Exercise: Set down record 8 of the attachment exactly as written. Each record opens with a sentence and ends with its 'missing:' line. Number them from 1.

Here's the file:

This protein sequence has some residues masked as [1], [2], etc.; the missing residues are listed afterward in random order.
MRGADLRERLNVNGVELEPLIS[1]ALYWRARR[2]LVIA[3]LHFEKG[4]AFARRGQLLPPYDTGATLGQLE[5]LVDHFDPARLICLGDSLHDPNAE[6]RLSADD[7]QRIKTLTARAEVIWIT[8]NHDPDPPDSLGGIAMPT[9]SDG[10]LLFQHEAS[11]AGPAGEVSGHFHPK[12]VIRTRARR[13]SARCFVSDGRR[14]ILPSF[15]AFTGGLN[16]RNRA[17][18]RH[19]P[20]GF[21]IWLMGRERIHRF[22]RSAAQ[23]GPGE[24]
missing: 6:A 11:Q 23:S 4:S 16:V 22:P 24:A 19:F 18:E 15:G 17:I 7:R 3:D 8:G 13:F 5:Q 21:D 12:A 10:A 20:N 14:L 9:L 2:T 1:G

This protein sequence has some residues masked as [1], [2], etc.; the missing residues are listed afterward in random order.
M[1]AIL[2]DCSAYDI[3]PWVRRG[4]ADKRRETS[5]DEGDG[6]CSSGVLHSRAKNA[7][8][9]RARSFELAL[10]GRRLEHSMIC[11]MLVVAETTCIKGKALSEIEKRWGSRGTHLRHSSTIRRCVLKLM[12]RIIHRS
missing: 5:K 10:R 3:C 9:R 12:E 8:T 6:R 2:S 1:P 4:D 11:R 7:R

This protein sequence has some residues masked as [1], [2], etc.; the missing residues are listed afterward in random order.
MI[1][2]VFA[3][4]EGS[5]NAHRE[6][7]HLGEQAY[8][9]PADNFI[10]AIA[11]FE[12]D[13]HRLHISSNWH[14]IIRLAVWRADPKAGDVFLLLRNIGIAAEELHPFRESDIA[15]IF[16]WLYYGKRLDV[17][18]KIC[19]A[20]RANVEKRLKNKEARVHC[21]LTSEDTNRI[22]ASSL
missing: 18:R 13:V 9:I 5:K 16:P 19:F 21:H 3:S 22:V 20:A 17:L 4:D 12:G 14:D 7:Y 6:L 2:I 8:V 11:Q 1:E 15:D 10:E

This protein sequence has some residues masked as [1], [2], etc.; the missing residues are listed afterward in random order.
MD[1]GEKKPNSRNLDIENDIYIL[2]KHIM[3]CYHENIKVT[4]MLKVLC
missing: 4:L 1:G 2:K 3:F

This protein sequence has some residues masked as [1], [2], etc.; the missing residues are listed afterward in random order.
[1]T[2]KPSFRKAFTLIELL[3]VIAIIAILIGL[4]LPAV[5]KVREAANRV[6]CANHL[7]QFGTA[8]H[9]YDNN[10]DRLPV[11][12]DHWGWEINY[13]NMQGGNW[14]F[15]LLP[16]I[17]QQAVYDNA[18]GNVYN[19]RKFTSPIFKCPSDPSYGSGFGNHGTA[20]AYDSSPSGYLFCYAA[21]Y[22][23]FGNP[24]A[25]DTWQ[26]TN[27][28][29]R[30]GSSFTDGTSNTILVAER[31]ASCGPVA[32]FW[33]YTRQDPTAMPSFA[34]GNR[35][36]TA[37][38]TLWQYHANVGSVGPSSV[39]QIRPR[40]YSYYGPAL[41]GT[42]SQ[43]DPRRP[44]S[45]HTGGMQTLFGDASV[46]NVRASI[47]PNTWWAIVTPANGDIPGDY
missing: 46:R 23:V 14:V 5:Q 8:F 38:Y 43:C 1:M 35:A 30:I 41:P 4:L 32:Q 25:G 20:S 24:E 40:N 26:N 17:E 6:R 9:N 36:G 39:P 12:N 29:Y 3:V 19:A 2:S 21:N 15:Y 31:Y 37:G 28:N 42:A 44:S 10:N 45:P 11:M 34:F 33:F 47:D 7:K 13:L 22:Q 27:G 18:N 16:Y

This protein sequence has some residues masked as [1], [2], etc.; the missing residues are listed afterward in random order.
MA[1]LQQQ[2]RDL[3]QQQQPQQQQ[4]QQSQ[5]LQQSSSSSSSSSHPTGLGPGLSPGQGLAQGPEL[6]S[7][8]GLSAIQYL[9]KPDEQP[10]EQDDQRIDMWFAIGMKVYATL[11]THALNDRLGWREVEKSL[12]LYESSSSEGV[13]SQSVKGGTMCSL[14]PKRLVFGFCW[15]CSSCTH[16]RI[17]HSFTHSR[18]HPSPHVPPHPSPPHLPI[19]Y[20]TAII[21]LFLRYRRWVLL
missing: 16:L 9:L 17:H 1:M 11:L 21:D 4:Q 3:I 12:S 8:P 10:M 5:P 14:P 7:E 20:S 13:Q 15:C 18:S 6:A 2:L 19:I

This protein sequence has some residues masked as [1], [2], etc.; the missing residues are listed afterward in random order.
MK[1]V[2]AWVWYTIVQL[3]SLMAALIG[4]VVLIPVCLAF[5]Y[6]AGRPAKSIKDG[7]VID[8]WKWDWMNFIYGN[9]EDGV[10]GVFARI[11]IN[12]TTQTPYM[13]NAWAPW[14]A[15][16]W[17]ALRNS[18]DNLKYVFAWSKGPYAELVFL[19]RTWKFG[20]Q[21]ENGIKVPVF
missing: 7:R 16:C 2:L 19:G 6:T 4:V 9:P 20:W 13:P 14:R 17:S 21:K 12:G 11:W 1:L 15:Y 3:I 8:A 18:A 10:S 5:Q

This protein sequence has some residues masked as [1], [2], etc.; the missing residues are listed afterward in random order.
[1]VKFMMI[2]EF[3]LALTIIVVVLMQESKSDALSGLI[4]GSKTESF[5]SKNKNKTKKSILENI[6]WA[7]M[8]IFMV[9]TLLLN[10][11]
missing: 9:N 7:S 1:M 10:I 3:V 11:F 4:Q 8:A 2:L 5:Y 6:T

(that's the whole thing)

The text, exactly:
This protein sequence has some residues masked as [1], [2], etc.; the missing residues are listed afterward in random order.
[1]VKFMMI[2]EF[3]LALTIIVVVLMQESKSDALSGLI[4]GSKTESF[5]SKNKNKTKKSILENI[6]WA[7]M[8]IFMV[9]TLLLN[10][11]
missing: 9:N 7:S 1:M 10:I 3:V 11:F 4:Q 8:A 2:L 5:Y 6:T